Trial Begins: Livermore Couple Alleges Monsanto’s Roundup Caused Cancer

Roundup products are seen for sale at a hardware store in San Rafael in July 2018. (Josh Edelson/SFP-Getty Images)

Agricultural chemical giant Monsanto is on trial yet again in the Bay Area.

Just one day after a federal jury decided that Monsanto must pay $80 million in damages to a Santa Rosa man, and less than a year after a state jury awarded $300 million in damages to a Vallejo groundskeeper in a similar case, opening statements were delivered Thursday in a new trial involving Monsanto in Alameda County Superior Court.

This time, it’s the case of Alva and Alberta Pilliod, a Livermore couple in their 70s who used Monsanto’s herbicide Roundup on their three Northern California properties for more than 30 years.

Both were diagnosed with non-Hodgkin’s lymphoma, a relatively common form of cancer. Their diagnoses came four years apart, in 2011 and 2015 respectively. After aggressive chemotherapy treatments, both are currently in remission.

Like the plaintiffs in the previous two trials against Monsanto, the Pilliods used Roundup for weed control. It wasn’t until they saw a television commercial in 2017 that the Pilliods learned Roundup may be a carcinogen, their attorney said.

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Monsanto denies that its product causes cancer.

The new case is the first to go to trial in a grouping of 150 similar cases, and there are more than 760 lawsuits pending in U.S. District Court in San Francisco. According to the advocacy group U.S. Right to Know, there are more than 11,000 cases against Monsanto in the broader United States, alleging that Roundup exposure causes non-Hodgkin’s lymphoma.

Roundup first came on the market in 1974 and is still sold today.

In his opening statement Thursday, the couple's lead attorney Brent Wisner told a 12-person jury that the likelihood of both of his clients being diagnosed with the same type of lymphoma, in this case a diffuse large B-cell lymphoma, is 1 in 20,500.

Wisner estimated that the Pilliods sprayed 1,500 gallons of Roundup over the course of 35 years.

“Monsanto keeps telling the world that this is stuff is safe, that it doesn't cause cancer,” Wisner said. “When you look at the evidence objectively, no one agrees with them.”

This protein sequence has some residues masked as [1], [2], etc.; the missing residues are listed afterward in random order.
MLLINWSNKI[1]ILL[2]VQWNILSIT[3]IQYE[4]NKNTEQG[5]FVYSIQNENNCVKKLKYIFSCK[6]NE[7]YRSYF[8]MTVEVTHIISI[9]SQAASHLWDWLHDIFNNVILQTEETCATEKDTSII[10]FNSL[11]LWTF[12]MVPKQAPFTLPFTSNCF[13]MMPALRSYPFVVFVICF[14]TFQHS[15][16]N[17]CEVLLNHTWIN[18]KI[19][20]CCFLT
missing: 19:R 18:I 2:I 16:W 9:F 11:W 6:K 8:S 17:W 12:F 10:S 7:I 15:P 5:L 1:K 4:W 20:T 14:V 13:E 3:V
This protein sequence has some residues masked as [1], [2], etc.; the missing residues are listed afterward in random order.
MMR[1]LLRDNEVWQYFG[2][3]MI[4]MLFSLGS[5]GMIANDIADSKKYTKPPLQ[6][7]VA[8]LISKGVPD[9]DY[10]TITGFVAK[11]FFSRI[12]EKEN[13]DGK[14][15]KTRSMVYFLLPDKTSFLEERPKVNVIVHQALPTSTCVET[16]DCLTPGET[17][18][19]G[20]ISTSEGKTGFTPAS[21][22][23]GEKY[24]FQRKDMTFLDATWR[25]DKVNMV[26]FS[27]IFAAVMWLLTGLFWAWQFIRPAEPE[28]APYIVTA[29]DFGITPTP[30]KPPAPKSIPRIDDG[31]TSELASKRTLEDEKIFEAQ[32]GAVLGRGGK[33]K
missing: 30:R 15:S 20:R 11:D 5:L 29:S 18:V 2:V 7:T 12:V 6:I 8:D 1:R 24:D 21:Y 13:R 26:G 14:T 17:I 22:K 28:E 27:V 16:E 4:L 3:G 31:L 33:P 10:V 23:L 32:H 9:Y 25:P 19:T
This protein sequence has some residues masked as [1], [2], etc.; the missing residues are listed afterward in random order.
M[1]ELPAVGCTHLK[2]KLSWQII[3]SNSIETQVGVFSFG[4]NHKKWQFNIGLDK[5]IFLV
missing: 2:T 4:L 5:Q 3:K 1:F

Monsanto’s counsel, Tarek Ismail, argued in his opening statement that both of the Pilliods had serious prior health risks: A history of prior cancer, autoimmune diseases and years of smoking. He said these risk factors make it impossible to determine the cause of the couple's cancers.

A debate has continued for years about whether or not the active ingredient in Roundup, glyphosate, is carcinogenic. Regulatory bodies worldwide, including the federal Environmental Protection Agency, Health Canada and the European Food Safety Authority have said that glyphosate does not cause cancer. However, in 2015 the International Agency for Research on Cancer, part of the World Health Organization, categorized the substance as a “probable carcinogen.”

The burden will rest on Wisner and his team to prove that Roundup can cause cancer and that the weed killer was a contributing factor in the development of the Pilliods’ cancer. In opening statements that lasted more than two and a half hours, Wisner outlined how the plaintiffs would maneuver the science-heavy trial. His approach was similar to the approach of plaintiffs in the other two cases.

To prove that Roundup is carcinogenic, Wisner said he would highlight studies done on rodents, cell studies and epidemiological evidence. Monsanto’s attorneys said that the company and independent researchers have done many studies to verify that glyphosate and the Roundup formulation are safe.

The trial is expected to last about a month. Witness testimony begins April 2.